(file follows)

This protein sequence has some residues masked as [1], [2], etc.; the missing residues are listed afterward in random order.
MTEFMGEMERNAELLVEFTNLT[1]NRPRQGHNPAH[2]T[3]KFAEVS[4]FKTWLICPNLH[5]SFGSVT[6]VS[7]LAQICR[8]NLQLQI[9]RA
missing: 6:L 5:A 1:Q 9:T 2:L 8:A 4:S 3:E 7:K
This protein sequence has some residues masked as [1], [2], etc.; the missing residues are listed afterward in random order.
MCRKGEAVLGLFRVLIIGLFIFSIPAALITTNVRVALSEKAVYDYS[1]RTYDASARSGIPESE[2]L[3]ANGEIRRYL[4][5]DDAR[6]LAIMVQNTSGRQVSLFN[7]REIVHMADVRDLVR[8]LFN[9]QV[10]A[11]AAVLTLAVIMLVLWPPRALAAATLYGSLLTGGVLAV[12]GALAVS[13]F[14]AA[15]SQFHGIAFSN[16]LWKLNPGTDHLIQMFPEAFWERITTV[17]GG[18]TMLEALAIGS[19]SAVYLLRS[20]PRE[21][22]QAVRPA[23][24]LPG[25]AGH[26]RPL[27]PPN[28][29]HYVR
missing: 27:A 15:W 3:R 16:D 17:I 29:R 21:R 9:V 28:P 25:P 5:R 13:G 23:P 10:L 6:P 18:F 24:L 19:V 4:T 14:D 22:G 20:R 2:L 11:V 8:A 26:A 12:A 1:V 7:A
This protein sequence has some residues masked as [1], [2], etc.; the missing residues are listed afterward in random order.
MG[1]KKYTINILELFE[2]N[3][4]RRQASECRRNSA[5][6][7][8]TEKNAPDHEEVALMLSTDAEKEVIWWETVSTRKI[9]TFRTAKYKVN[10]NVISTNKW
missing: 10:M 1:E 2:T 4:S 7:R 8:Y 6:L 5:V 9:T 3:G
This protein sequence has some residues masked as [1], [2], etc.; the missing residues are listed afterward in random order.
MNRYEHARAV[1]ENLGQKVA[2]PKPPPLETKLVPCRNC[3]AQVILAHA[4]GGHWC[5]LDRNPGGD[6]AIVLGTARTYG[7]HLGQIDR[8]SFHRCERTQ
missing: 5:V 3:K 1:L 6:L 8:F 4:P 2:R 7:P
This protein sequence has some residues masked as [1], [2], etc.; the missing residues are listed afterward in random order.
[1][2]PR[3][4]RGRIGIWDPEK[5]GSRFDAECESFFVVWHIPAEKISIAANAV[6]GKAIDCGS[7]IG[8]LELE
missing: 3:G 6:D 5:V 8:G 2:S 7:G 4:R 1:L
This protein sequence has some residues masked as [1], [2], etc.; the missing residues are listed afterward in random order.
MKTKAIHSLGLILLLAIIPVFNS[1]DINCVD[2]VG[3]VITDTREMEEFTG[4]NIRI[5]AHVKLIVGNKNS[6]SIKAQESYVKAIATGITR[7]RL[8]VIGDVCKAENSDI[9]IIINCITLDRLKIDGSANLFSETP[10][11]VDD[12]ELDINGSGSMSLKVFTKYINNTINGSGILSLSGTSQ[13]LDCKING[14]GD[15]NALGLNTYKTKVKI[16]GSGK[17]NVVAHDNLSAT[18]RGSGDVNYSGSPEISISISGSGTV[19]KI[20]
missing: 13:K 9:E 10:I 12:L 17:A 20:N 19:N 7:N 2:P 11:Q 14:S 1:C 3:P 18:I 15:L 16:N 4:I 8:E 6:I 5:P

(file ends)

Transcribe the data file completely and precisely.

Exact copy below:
This protein sequence has some residues masked as [1], [2], etc.; the missing residues are listed afterward in random order.
MTEFMGEMERNAELLVEFTNLT[1]NRPRQGHNPAH[2]T[3]KFAEVS[4]FKTWLICPNLH[5]SFGSVT[6]VS[7]LAQICR[8]NLQLQI[9]RA
missing: 6:L 5:A 1:Q 9:T 2:L 8:A 4:S 3:E 7:K
This protein sequence has some residues masked as [1], [2], etc.; the missing residues are listed afterward in random order.
MCRKGEAVLGLFRVLIIGLFIFSIPAALITTNVRVALSEKAVYDYS[1]RTYDASARSGIPESE[2]L[3]ANGEIRRYL[4][5]DDAR[6]LAIMVQNTSGRQVSLFN[7]REIVHMADVRDLVR[8]LFN[9]QV[10]A[11]AAVLTLAVIMLVLWPPRALAAATLYGSLLTGGVLAV[12]GALAVS[13]F[14]AA[15]SQFHGIAFSN[16]LWKLNPGTDHLIQMFPEAFWERITTV[17]GG[18]TMLEALAIGS[19]SAVYLLRS[20]PRE[21][22]QAVRPA[23][24]LPG[25]AGH[26]RPL[27]PPN[28][29]HYVR
missing: 27:A 15:W 3:R 16:D 17:I 29:R 21:R 9:V 28:P 25:P 5:R 13:G 23:P 10:L 6:P 18:F 24:L 19:V 4:T 14:D 22:G 20:R 2:L 11:V 8:A 26:A 12:A 1:V 7:A
This protein sequence has some residues masked as [1], [2], etc.; the missing residues are listed afterward in random order.
MG[1]KKYTINILELFE[2]N[3][4]RRQASECRRNSA[5][6][7][8]TEKNAPDHEEVALMLSTDAEKEVIWWETVSTRKI[9]TFRTAKYKVN[10]NVISTNKW
missing: 10:M 1:E 2:T 4:S 7:R 8:Y 6:L 5:V 9:T 3:G
This protein sequence has some residues masked as [1], [2], etc.; the missing residues are listed afterward in random order.
MNRYEHARAV[1]ENLGQKVA[2]PKPPPLETKLVPCRNC[3]AQVILAHA[4]GGHWC[5]LDRNPGGD[6]AIVLGTARTYG[7]HLGQIDR[8]SFHRCERTQ
missing: 5:V 3:K 1:L 6:L 8:F 4:P 2:R 7:P
This protein sequence has some residues masked as [1], [2], etc.; the missing residues are listed afterward in random order.
[1][2]PR[3][4]RGRIGIWDPEK[5]GSRFDAECESFFVVWHIPAEKISIAANAV[6]GKAIDCGS[7]IG[8]LELE
missing: 3:G 6:D 5:V 8:G 2:S 7:G 4:R 1:L
This protein sequence has some residues masked as [1], [2], etc.; the missing residues are listed afterward in random order.
MKTKAIHSLGLILLLAIIPVFNS[1]DINCVD[2]VG[3]VITDTREMEEFTG[4]NIRI[5]AHVKLIVGNKNS[6]SIKAQESYVKAIATGITR[7]RL[8]VIGDVCKAENSDI[9]IIINCITLDRLKIDGSANLFSETP[10][11]VDD[12]ELDINGSGSMSLKVFTKYINNTINGSGILSLSGTSQ[13]LDCKING[14]GD[15]NALGLNTYKTKVKI[16]GSGK[17]NVVAHDNLSAT[18]RGSGDVNYSGSPEISISISGSGTV[19]KI[20]
missing: 13:K 9:E 10:I 12:L 17:A 20:N 19:N 7:N 2:P 11:Q 14:S 1:C 3:P 18:I 15:L 16:N 4:I 8:E 6:I 5:P